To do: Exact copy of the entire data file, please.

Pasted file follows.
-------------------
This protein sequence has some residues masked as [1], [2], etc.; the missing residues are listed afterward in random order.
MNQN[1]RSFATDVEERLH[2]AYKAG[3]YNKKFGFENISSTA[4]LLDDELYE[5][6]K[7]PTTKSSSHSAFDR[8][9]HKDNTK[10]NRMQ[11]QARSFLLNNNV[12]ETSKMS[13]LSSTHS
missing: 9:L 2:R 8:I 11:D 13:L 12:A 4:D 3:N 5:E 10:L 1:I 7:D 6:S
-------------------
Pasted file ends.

This protein sequence has some residues masked as [1], [2], etc.; the missing residues are listed afterward in random order.
MNQN[1]RSFATDVEERLH[2]AYKAG[3]YNKKFGFENISSTA[4]LLDDELYE[5][6]K[7]PTTKSSSHSAFDR[8][9]HKDNTK[10]NRMQ[11]QARSFLLNNNV[12]ETSKMS[13]LSSTHS
missing: 9:L 2:R 8:I 11:D 13:L 12:A 4:D 3:N 5:E 10:L 1:I 7:D 6:S